Older-Adult Confirmation

By Rabbi Dayle A. Friedman

Many older Jews, especially older Jewish women, have never had a formal Jewish education. Confirmation for older adults provides an opportunity for Jewish study and a forum where an elderly person can affirm a commitment to the Jewish tradition and the Jewish people. An adult confirmation program was initiated at the Philadelphia Geriatric Center in 1995 and 1996, the Jewish year of 5756. Twenty nursing home residents, assisted living tenants, and community-based elders met three times a month for seven months. The participants explored Jewish ethics and values by studying classic Jewish texts and reflecting on their own life experiences as they related to particular topics. Members of the group also participated in a mitzvah project.

Over the course of the class, members had to deal with their own frailties and such crises as receiving a terminal diagnosis, breaking a hip, and caring for a spouse who had had a stroke. Despite these challenges, they were remarkably committed to the program.

For the class "mitzvah project," which occurred in the aftermath of Prime Minister Yitzhak Rabin's assassination, the class chose a project that brought Jewish and Arab Israelis together: the Neighborhood Home, an after-school program for Jewish and Arab children in Jaffa, Israel. The group began to raise money to purchase computers to assist the children with their studies. Each class member made a pushke, a tsedakah box, which bore information about the project.

Class members found unique ways of raising funds for their mitzvah projects. One gave a benefit concert in the lobby of the geriatric center and asked listeners to drop money into her pushke. Some nursing home residents urged fellow residents to donate quarters won at bingo. Another participant donated winnings from her bridge club. The group raised over $600 and corresponded with the children who attended the Neighborhood House. The children were thrilled that a group of elderly Jews on the other side of the world had taken such an interest in their social and academic needs.

On the second day of Shavuot, when the Ten Commandments are read in the Torah, the confirmands, whose average age was 80, proceeded into the synagogue using walkers, wheelchairs and electric carts. Wearing white robes, they conducted the service and shared their feelings about the confirmation, and a chaplain gave each a certificate.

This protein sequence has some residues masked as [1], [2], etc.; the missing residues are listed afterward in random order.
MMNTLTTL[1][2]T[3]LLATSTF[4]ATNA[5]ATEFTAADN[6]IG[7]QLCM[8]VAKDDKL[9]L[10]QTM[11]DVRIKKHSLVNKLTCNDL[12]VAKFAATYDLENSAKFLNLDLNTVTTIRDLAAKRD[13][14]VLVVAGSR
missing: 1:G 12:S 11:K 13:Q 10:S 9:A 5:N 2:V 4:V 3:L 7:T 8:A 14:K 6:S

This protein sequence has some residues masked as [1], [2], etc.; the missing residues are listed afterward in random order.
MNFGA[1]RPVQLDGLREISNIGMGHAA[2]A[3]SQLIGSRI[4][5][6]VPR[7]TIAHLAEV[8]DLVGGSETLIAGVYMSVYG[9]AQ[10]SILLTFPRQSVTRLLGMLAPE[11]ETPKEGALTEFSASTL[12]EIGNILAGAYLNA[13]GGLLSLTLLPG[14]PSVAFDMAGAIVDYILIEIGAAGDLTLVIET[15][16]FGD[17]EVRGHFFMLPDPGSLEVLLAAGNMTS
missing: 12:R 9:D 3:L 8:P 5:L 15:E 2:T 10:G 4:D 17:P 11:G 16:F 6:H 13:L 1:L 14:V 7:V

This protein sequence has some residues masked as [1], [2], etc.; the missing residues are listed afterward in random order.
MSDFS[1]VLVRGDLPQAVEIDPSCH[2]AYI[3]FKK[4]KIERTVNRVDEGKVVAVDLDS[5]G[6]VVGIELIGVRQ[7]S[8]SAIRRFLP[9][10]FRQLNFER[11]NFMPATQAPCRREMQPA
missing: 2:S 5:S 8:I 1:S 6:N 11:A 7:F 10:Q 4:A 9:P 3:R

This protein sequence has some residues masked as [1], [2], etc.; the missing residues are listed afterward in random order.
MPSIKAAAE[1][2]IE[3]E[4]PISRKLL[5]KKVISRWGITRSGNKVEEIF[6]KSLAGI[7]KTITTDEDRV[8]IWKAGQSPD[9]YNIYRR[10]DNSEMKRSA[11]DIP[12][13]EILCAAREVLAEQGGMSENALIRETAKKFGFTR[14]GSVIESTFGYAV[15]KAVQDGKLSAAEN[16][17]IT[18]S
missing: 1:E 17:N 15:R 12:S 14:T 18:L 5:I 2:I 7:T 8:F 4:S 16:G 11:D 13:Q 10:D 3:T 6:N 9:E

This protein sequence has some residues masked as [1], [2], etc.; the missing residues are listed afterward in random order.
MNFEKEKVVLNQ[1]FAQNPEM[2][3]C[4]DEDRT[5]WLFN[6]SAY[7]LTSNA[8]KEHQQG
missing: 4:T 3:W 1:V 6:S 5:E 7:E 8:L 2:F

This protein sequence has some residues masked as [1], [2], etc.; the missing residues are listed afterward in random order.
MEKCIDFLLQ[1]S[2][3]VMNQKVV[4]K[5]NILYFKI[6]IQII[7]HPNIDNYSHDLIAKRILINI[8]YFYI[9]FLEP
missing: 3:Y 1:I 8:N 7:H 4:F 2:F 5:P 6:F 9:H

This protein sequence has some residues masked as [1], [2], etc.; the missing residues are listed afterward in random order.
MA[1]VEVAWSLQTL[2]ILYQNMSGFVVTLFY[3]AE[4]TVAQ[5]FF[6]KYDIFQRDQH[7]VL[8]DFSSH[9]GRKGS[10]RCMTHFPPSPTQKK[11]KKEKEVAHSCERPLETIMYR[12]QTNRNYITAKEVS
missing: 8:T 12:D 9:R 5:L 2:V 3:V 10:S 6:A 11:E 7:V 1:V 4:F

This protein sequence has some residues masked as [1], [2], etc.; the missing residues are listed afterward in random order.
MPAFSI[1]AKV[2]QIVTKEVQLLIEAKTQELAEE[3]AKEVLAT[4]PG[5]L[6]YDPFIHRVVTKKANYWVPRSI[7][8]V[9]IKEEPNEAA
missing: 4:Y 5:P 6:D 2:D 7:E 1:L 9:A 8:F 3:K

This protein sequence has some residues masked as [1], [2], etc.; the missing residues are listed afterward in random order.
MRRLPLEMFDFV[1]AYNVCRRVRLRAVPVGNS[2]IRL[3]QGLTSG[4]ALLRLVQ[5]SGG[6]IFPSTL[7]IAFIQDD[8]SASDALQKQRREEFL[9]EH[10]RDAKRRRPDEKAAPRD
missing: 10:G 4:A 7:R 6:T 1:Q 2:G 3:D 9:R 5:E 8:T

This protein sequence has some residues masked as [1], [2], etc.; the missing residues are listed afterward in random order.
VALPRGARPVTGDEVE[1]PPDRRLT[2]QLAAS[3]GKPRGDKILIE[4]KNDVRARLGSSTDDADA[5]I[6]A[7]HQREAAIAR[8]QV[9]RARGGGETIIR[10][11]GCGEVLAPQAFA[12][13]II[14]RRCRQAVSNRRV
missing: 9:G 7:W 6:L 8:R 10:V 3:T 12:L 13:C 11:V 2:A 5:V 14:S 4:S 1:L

Inspiration and Satisfaction

These confirmands provided immense inspiration to the 250 relatives and friendsrepresenting four generations of Jewswho gathered for the ceremony. One confirmand said in her speech, "I never had a formal Jewish education, although I was raised by wonderful Jewish parents and grew up to be a proper Jewish girl. I joined the confirmation class because I wanted to learn about Jewish religion and what it means to be a Jew. I can truly say that in our discussions, I learned that there is a God. I feel wonderful that I was able to complete this course. I'm proud of myself and my fellow confirmands." In closing, a representative of the confirmands gave the chaplain a certificate that acknowledged that the group had planted a tree in her honor.

The confirmands felt a profound sense of accomplishment and affirmation. All had achieved their goal despite impairments, serious illness and loss. They knew they were models to others for lifelong Torah learning, Jewish commitment, and continued growth and renewal.

This kind of confirmation program can be conducted in a synagogue, a senior center, an assisted living center, or a nursing home. Students may need reassurance that they are not required to have any previous Jewish study. Perhaps most importantly, students need to be acknowledged for the knowledge and perspective that they bring to the study itself.


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